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DiffESM: Conditional Emulation of Temperature and Precipitation in Earth System Models with 3D Diffusion Models
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  • Seth Bassetti,
  • Brian Hutchinson,
  • Claudia Tebaldi,
  • Ben Kravitz
Seth Bassetti
Utah State University
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Brian Hutchinson
Western Washington University

Corresponding Author:[email protected]

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Claudia Tebaldi
Pacific Northwest National Laboratory
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Ben Kravitz
Indiana University
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Earth System Models (ESMs) are essential tools for understanding the interaction of the human and Earth systems. One key application of these models is studying extreme weather events, such as heat waves or high intensity precipitation events, which have significant socioeconomic consequences. However, the computational demands of running a sufficient number of simulations to robustly characterize expected changes in these hazards, and therefore provide a strong basis to analyze the ensuing risks, are often prohibitive. In this paper we demonstrate that diffusion models – a class of generative deep learning models – can effectively emulate the spatio-temporal trends of ESM daily output. Trained on a handful of runs, reflecting a wide range of radiative forcings, our DiffESM model takes monthly mean precipitation or temperature as input and is capable of producing daily values of temperature and precipitation that have statistical characteristics close to the ESM output. This approach requires only a small fraction of the computational resources that would be needed to run a large ensemble under any scenario of interest. We evaluate model behavior over a range of scenarios, time horizons and two ESMs, using a number of extreme metrics, including ones that have been long established in the climate modeling and analysis community. Our results show that the samples produced by DiffESM closely matches the spatio-temporal behavior of the ESM output it emulates in terms of the frequency and spatial characteristics of phenomena such as heat waves, dry spells, or rainfall intensity.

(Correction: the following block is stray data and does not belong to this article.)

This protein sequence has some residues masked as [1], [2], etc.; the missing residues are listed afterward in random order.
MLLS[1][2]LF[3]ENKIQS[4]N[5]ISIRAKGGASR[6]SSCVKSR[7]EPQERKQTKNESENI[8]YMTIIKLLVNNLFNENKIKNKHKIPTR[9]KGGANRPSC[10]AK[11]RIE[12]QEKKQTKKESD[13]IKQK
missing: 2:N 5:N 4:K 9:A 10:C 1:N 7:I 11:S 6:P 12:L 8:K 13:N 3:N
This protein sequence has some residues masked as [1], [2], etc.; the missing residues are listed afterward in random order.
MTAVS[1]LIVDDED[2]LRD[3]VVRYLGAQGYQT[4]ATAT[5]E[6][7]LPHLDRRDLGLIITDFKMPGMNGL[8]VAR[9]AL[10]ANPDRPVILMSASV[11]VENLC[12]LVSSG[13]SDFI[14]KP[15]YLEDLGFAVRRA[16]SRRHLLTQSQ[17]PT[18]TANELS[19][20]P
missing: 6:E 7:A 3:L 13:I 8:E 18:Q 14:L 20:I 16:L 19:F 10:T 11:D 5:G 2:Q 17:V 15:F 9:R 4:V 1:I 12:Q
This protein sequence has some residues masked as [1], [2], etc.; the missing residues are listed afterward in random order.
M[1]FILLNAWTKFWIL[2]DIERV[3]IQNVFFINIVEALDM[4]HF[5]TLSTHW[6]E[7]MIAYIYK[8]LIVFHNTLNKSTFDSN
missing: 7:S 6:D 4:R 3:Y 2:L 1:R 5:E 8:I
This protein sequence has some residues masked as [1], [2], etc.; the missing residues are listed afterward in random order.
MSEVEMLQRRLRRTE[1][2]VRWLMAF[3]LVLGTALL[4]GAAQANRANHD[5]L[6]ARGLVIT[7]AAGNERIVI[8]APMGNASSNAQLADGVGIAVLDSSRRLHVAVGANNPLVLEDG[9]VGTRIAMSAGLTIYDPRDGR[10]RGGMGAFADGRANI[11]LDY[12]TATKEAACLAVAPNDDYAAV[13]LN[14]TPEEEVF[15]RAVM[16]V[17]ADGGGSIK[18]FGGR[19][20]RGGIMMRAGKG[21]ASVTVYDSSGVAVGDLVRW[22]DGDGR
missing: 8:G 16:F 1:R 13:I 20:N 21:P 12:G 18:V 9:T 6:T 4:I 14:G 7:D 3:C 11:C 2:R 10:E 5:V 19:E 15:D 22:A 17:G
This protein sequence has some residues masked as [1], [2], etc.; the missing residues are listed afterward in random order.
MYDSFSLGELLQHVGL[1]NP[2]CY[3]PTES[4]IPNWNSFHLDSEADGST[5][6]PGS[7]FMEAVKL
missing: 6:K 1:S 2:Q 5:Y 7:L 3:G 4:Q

24 Jan 2024Submitted to ESS Open Archive
24 Jan 2024Published in ESS Open Archive